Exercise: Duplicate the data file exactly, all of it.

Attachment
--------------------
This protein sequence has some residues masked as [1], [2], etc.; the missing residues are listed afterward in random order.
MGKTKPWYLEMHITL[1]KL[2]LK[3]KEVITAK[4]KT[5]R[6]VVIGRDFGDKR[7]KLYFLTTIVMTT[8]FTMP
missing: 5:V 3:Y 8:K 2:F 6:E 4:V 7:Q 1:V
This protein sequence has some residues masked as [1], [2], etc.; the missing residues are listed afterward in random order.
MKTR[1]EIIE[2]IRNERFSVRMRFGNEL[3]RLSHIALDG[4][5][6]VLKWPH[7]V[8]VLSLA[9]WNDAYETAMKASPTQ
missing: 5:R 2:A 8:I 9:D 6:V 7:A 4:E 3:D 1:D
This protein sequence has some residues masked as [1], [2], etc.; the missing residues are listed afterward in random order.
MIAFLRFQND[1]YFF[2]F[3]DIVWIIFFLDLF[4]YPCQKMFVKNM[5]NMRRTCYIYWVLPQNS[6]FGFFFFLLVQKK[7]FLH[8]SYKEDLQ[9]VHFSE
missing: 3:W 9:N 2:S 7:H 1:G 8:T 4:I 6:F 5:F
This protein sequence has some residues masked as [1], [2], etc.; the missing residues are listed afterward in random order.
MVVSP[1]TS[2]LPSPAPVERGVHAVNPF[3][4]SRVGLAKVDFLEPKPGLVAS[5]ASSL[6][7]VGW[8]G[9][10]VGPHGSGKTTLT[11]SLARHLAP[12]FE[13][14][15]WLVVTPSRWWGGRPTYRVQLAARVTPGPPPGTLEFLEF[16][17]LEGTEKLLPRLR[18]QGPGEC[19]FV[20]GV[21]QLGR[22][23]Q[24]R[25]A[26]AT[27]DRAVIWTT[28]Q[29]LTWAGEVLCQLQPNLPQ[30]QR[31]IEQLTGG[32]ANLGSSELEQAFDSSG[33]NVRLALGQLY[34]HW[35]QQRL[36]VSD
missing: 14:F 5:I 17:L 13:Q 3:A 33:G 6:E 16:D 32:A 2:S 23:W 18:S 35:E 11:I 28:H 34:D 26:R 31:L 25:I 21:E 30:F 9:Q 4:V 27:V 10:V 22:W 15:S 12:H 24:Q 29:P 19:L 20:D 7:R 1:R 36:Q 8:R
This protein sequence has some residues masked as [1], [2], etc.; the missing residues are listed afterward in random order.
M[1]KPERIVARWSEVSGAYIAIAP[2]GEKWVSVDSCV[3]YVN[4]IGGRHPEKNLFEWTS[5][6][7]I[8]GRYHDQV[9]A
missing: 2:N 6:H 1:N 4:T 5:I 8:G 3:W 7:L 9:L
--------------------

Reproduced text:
This protein sequence has some residues masked as [1], [2], etc.; the missing residues are listed afterward in random order.
MGKTKPWYLEMHITL[1]KL[2]LK[3]KEVITAK[4]KT[5]R[6]VVIGRDFGDKR[7]KLYFLTTIVMTT[8]FTMP
missing: 5:V 3:Y 8:K 2:F 6:E 4:V 7:Q 1:V
This protein sequence has some residues masked as [1], [2], etc.; the missing residues are listed afterward in random order.
MKTR[1]EIIE[2]IRNERFSVRMRFGNEL[3]RLSHIALDG[4][5][6]VLKWPH[7]V[8]VLSLA[9]WNDAYETAMKASPTQ
missing: 5:R 2:A 8:I 9:D 6:V 7:A 4:E 3:D 1:D
This protein sequence has some residues masked as [1], [2], etc.; the missing residues are listed afterward in random order.
MIAFLRFQND[1]YFF[2]F[3]DIVWIIFFLDLF[4]YPCQKMFVKNM[5]NMRRTCYIYWVLPQNS[6]FGFFFFLLVQKK[7]FLH[8]SYKEDLQ[9]VHFSE
missing: 3:W 9:N 2:S 7:H 1:G 8:T 4:I 6:F 5:F
This protein sequence has some residues masked as [1], [2], etc.; the missing residues are listed afterward in random order.
MVVSP[1]TS[2]LPSPAPVERGVHAVNPF[3][4]SRVGLAKVDFLEPKPGLVAS[5]ASSL[6][7]VGW[8]G[9][10]VGPHGSGKTTLT[11]SLARHLAP[12]FE[13][14][15]WLVVTPSRWWGGRPTYRVQLAARVTPGPPPGTLEFLEF[16][17]LEGTEKLLPRLR[18]QGPGEC[19]FV[20]GV[21]QLGR[22][23]Q[24]R[25]A[26]AT[27]DRAVIWTT[28]Q[29]LTWAGEVLCQLQPNLPQ[30]QR[31]IEQLTGG[32]ANLGSSELEQAFDSSG[33]NVRLALGQLY[34]HW[35]QQRL[36]VSD
missing: 14:F 5:I 17:L 13:Q 3:A 33:G 6:E 16:D 32:A 2:S 23:W 18:S 35:E 11:I 28:H 34:D 26:R 31:L 25:I 21:E 30:F 9:Q 4:V 27:V 10:V 22:W 15:S 12:H 24:Q 29:P 19:L 20:D 7:R 1:R 36:Q 8:R
This protein sequence has some residues masked as [1], [2], etc.; the missing residues are listed afterward in random order.
M[1]KPERIVARWSEVSGAYIAIAP[2]GEKWVSVDSCV[3]YVN[4]IGGRHPEKNLFEWTS[5][6][7]I[8]GRYHDQV[9]A
missing: 2:N 6:H 1:N 4:T 5:I 8:G 3:W 7:L 9:L